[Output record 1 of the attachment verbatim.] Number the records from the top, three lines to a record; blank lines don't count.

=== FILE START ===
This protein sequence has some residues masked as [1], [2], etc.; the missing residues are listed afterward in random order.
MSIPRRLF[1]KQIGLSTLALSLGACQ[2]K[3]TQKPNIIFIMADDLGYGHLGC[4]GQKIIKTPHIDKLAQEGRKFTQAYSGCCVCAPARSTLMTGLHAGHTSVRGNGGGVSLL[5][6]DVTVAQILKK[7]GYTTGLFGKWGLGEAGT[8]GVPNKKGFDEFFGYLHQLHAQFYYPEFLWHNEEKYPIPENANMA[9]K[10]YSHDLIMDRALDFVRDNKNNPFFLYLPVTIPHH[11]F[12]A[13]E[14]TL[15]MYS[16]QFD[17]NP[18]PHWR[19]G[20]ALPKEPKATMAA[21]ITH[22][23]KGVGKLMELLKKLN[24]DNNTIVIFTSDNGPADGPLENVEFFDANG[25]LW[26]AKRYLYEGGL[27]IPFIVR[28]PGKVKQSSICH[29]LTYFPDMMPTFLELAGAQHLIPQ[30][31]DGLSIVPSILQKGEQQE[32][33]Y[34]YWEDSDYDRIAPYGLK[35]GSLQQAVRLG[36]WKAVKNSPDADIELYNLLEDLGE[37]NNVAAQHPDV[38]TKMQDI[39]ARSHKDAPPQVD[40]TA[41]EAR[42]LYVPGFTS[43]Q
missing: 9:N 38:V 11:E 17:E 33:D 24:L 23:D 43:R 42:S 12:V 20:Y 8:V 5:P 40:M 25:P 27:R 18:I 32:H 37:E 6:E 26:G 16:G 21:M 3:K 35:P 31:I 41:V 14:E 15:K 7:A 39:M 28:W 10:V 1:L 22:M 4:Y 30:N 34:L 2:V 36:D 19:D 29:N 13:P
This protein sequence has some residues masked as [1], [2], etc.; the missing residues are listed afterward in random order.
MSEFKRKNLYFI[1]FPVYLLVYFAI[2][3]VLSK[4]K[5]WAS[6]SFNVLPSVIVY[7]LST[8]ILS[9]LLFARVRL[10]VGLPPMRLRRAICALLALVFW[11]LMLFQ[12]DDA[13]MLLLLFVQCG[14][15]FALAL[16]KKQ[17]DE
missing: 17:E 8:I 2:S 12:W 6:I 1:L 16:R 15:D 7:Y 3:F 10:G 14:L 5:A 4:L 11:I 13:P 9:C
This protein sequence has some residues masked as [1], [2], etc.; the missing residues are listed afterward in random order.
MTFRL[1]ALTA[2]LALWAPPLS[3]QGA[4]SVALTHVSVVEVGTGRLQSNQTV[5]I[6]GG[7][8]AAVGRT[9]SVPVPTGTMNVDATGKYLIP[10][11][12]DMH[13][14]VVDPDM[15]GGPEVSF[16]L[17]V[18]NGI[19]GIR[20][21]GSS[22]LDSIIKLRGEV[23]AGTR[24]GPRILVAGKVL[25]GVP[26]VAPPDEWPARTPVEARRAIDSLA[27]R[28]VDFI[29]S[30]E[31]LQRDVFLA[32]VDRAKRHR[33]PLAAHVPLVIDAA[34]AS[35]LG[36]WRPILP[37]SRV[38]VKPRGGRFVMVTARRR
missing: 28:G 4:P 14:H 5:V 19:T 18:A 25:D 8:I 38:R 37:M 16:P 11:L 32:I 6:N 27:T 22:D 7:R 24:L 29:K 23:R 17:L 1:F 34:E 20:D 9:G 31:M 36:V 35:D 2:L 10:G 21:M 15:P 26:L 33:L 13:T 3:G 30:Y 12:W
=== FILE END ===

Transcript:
This protein sequence has some residues masked as [1], [2], etc.; the missing residues are listed afterward in random order.
MSIPRRLF[1]KQIGLSTLALSLGACQ[2]K[3]TQKPNIIFIMADDLGYGHLGC[4]GQKIIKTPHIDKLAQEGRKFTQAYSGCCVCAPARSTLMTGLHAGHTSVRGNGGGVSLL[5][6]DVTVAQILKK[7]GYTTGLFGKWGLGEAGT[8]GVPNKKGFDEFFGYLHQLHAQFYYPEFLWHNEEKYPIPENANMA[9]K[10]YSHDLIMDRALDFVRDNKNNPFFLYLPVTIPHH[11]F[12]A[13]E[14]TL[15]MYS[16]QFD[17]NP[18]PHWR[19]G[20]ALPKEPKATMAA[21]ITH[22][23]KGVGKLMELLKKLN[24]DNNTIVIFTSDNGPADGPLENVEFFDANG[25]LW[26]AKRYLYEGGL[27]IPFIVR[28]PGKVKQSSICH[29]LTYFPDMMPTFLELAGAQHLIPQ[30][31]DGLSIVPSILQKGEQQE[32][33]Y[34]YWEDSDYDRIAPYGLK[35]GSLQQAVRLG[36]WKAVKNSPDADIELYNLLEDLGE[37]NNVAAQHPDV[38]TKMQDI[39]ARSHKDAPPQVD[40]TA[41]EAR[42]LYVPGFTS[43]Q
missing: 9:N 38:V 11:E 17:E 33:D 24:L 23:D 43:R 42:S 12:V 20:Y 8:V 5:P 40:M 25:P 27:R 18:I 32:H 37:E 6:E 26:G 16:G 21:M 3:K 35:P 31:I 41:V 14:E 15:K 7:A 39:M 28:W 10:V 1:L 22:M 4:Y 30:N 34:L 2:V 36:D 19:D 29:N 13:P